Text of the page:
[SciPy-dev] Proposal for more generic optimizers (posted before on scipy-user)

Matthieu Brucher matthieu.brucher@gmail....
Fri Apr 13 02:01:46 CDT 2007

A little update of my proposal :

- each step can be update after each iteration, it will be enhanced so that
everything computed in the iteration will be passed on, in case it is needed
to update the step. That could be useful for approximated steps
- added a simple Damped optimizer, it tries to take a step, if the cost is
higher than before, half a step is tested, ...
- a function object is created if the function argument is not passed (takes
the arg 'fun' as the cost function, gradient for the gradient, ...). Some
safeguards must still be implemented.

I was thinking of the limits of this architecture :
- defenitely all quasi-Newton optimizers can be ported to this framework, as
well as all semi-quadratic ones
- constrained optimization will not unless it is modified so that it can,
but as I do not use such optimizers in my PhD thesis, I do not know them

But even the simplex/polytope optimizer (fmin) can be expressed in the
framework - it is useless though, as it would be slower -, and can
advantages of the different stopping criteria. BTW, I used some parts of
this framework in an EM algorithm with an AIC based optimizer on the top.

As I said in another thread, I'm in favour of fine-grained modules, even if
some wrapper can provide simple optimization procedures.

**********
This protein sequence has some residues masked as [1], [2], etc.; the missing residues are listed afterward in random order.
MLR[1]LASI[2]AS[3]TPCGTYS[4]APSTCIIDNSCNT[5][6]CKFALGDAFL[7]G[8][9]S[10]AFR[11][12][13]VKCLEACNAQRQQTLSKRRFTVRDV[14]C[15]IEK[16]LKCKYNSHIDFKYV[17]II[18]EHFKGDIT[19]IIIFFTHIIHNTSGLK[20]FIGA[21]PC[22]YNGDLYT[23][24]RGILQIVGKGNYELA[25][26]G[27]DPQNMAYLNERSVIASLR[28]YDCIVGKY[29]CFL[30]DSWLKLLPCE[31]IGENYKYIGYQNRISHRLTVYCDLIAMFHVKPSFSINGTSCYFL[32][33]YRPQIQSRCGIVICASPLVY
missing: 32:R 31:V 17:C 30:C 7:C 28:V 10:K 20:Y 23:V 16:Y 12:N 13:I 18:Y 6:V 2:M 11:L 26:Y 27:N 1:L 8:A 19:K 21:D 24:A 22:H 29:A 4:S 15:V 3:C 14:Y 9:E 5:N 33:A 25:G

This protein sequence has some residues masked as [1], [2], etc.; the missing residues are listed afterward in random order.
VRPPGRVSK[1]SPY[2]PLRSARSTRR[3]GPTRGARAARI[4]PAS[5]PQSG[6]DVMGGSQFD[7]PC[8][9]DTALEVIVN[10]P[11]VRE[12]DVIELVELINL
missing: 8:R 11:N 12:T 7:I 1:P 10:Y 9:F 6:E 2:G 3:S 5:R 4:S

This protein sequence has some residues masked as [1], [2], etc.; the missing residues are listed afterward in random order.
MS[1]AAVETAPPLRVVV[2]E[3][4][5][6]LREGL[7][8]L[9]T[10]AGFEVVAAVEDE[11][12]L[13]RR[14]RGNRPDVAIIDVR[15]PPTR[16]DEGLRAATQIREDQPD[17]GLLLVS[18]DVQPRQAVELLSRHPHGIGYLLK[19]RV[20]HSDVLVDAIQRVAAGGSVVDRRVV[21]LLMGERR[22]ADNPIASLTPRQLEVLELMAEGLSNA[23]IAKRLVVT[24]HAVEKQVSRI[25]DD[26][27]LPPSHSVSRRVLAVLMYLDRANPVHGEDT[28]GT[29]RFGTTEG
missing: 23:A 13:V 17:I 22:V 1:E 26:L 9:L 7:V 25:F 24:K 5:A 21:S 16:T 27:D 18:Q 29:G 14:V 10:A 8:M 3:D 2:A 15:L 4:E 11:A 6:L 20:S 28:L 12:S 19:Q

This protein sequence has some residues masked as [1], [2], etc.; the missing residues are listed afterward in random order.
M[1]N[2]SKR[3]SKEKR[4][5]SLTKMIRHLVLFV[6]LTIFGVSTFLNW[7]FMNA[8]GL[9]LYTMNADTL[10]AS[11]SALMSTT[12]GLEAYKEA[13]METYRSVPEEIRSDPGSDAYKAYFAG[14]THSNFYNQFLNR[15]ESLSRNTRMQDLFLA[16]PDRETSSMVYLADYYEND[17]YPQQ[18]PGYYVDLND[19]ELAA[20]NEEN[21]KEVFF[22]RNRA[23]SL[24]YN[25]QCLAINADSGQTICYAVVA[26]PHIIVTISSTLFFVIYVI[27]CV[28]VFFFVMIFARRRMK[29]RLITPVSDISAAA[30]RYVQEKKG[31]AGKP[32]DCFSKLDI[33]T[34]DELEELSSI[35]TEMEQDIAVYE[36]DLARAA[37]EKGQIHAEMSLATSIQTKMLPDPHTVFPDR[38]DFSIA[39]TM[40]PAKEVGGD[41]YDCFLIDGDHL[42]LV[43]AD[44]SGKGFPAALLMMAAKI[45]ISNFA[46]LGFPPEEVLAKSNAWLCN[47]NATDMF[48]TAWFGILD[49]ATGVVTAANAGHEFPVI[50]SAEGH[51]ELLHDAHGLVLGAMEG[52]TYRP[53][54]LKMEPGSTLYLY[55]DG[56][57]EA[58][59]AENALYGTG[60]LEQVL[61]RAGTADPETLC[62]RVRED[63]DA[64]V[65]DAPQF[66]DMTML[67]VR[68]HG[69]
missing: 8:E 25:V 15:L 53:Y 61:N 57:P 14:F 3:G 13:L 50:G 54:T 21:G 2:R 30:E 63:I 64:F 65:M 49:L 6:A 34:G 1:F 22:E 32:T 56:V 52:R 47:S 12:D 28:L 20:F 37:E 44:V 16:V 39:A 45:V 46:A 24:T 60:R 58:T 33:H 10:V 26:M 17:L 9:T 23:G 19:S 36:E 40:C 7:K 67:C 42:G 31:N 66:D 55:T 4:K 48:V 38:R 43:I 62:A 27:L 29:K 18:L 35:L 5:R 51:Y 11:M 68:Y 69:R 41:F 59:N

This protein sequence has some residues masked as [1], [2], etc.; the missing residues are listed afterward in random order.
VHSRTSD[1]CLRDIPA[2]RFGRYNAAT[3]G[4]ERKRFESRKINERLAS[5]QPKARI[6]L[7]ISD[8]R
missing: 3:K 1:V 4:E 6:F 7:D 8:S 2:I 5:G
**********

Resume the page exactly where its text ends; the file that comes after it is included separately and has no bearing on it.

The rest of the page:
2007/3/26, Matthieu Brucher <matthieu.brucher@gmail.com>:
> OK, I see why you want that approach.
> > (So that you can still pass a single object around in your
> > optimizer module.)  Yes, that seems right...
> Exactly :)
> This seems to bundle naturally with a specific optimizer?
> I'm not an expert in optimization, but I intended several class/seminars
> on the subject, and at least for the usual simple optimizer - the standard
> optimizer, all damped approach, and all the other that use a step and a
> criterion test - use this interface, and with a lot of different steps that
> are usual - gradient, every conjugated gradient solution, (quasi-)Newton -
> or criteria.
> I even suppose it can do very well in semi-quadratic optimization, with
> very little change, but I have to finish some work before I can read some
> books on the subject to begin implementing it in Python.
> If so, the class definition should reside in the StandardOptimizer module.
> >
> > Cheers,
> > Alan Isaac
> >
> > PS For readability, I think Optimizer should define
> > a "virtual" iterate method. E.g.,
> > def iterate(self):
> >     return NotImplemented
> Yes, it seems better.
> Thanks for the opinion !
> Matthieu
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